I Bonds are different because they accrue interest (tax deferred) for 30 years but can be redeemed at any time.

So what do you think I am overlooking in making these decisions?


Comments

  1. Rick Baum says

    Only question on TIPS is why are you buying individual bonds yourself as opposed to low cost fund such as Vanguard. That is my approach using professionals.

    • MJP says

      TIPS funds (which I also own but will phase out) are subject to market risk including interest rate risk. Therefore, you can lose money on a TIPS fund investment. Individual TIPS that are held to maturity do not carry these risks.

  2. Jerlocarb says

    If you are ok with I bonds and TIPS. I agree about mutual funds. I have come to realize that mutual funds are just an asset class, subject to the whims of pension funds, hedge funds, whales and to some extent the small investor. Today was a good example of that, most funds went down: equity funds, bond funds, precious metal funds, int’l funds, etc. I see this as a major flaw when using mutual funds for Asset allocation.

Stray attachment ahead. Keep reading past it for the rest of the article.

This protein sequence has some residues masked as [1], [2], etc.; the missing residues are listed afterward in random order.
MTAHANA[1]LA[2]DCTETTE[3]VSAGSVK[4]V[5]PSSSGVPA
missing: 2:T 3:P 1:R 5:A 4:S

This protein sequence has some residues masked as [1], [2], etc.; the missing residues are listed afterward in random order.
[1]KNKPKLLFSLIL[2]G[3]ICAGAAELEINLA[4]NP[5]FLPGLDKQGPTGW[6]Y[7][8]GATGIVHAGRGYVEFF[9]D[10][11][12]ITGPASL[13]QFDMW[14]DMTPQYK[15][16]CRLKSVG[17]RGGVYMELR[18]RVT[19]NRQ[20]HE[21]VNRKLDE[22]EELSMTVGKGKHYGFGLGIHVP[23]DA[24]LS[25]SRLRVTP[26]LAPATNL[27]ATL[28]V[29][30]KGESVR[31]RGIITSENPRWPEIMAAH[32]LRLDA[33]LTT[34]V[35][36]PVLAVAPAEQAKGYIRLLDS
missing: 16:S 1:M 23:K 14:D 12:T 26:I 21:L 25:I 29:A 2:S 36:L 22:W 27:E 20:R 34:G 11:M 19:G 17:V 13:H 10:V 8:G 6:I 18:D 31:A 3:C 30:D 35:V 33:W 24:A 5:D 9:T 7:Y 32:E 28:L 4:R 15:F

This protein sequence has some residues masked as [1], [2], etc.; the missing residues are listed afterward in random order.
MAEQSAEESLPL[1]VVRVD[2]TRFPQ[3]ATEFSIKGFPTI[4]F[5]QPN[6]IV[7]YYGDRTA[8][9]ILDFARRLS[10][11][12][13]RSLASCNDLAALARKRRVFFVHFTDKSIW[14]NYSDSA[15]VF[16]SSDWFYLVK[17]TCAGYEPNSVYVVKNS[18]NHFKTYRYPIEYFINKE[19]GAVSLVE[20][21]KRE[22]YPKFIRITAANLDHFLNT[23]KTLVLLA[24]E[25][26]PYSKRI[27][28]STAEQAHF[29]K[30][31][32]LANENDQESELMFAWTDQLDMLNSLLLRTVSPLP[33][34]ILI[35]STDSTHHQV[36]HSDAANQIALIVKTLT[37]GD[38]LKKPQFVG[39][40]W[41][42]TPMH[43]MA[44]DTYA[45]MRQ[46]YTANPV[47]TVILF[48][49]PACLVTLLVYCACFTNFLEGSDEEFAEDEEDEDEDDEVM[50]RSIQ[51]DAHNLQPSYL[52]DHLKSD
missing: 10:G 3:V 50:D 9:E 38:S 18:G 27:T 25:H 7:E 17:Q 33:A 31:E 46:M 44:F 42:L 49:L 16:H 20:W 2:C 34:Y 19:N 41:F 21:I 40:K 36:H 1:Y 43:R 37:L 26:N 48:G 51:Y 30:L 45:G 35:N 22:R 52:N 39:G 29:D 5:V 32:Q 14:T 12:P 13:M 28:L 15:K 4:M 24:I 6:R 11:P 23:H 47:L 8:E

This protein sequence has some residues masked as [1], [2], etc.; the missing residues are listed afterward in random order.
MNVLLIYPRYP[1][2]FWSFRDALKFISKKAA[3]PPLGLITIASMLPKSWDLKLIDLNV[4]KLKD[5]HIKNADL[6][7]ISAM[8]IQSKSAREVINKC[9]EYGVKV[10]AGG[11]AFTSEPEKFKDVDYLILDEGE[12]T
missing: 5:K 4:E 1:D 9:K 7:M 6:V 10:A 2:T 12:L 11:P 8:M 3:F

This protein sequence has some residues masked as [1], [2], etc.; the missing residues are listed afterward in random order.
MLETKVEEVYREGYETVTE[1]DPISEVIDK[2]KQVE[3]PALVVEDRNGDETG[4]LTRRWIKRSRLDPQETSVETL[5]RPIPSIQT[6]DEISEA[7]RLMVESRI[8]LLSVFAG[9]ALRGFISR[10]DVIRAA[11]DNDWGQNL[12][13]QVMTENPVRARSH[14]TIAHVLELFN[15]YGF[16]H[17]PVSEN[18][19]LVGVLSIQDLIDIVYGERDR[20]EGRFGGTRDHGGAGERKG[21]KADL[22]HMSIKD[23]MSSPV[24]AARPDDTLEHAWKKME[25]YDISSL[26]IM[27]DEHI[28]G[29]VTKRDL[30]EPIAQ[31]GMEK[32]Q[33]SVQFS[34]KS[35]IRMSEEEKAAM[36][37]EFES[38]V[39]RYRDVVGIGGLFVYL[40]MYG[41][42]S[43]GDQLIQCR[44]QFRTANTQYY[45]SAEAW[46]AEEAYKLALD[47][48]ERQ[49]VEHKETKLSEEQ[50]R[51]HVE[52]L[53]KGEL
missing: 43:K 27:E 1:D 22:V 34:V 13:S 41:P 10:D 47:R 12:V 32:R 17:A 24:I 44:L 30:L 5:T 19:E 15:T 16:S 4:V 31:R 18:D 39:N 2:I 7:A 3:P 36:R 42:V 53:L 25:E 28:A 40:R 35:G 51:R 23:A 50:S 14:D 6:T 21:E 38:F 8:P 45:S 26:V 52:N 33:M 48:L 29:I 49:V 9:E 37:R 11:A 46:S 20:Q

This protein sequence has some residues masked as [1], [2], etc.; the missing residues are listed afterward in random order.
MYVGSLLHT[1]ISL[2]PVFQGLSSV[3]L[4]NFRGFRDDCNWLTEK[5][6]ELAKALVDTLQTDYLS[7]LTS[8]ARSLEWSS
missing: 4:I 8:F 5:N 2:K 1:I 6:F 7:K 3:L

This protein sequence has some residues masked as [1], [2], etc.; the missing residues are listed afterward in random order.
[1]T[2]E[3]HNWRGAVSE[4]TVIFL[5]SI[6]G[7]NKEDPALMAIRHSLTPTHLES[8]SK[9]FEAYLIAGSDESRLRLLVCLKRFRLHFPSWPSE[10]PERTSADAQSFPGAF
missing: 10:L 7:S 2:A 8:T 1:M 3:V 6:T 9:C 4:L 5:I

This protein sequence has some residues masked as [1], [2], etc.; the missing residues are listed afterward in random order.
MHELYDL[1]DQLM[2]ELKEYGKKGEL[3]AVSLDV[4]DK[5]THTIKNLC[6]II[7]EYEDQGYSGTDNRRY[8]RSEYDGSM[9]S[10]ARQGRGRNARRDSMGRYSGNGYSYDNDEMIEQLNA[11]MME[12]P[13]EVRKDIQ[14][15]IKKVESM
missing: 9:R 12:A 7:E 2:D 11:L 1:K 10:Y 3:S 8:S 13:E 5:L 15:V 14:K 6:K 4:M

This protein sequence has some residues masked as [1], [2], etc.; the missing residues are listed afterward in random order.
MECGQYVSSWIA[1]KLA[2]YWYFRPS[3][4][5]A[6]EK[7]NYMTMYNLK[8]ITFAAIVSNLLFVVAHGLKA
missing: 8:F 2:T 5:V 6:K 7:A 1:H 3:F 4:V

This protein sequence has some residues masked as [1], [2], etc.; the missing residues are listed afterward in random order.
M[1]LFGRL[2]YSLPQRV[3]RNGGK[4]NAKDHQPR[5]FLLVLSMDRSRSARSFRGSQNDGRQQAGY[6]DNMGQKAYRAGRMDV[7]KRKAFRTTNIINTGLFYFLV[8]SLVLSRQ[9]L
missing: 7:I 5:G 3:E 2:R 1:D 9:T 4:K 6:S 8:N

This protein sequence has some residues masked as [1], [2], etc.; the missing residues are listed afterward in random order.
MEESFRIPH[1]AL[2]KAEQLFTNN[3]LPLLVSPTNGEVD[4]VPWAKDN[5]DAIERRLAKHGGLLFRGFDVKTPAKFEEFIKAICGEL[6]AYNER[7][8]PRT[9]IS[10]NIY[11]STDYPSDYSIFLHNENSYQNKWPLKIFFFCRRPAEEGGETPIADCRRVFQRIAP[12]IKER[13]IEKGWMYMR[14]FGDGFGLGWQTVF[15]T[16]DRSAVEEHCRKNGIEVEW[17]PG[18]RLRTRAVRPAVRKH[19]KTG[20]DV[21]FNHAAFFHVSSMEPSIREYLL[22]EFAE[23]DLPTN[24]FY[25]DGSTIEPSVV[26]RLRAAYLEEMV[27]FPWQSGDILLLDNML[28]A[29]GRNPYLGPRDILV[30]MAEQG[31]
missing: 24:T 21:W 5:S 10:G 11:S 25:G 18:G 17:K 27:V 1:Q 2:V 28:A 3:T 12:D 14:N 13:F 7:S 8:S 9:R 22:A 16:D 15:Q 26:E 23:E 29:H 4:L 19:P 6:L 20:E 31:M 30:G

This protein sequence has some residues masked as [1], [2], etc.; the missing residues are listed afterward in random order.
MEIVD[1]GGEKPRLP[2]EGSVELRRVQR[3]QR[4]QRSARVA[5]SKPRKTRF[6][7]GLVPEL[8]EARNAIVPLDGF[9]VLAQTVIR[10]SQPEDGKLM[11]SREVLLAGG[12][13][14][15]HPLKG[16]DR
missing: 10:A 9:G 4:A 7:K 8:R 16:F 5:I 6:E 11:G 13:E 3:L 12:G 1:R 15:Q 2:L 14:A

3. Ron Manuel says

    I’ve been considering starting to purchase I-Bonds as well. I’m 60 and my wife is 61. But the annual purchase limits are so small that it hardly seems worth doing. Ten years from now we’ll have accumulated $200,000 of them. And while a risk-free real return of one or two percent isn’t bad today, I expect the low rate environment to not continue for 30 years. If five years from now rates have gone up dramatically, I can sell the $100,000 of I-Bonds, but then I have to start from scratch accumulating them again.

  4. Another Reader says

    Pentagon FCU is currently offering 3.04 APY on 5 and 7 year certificates. I bought a couple of those.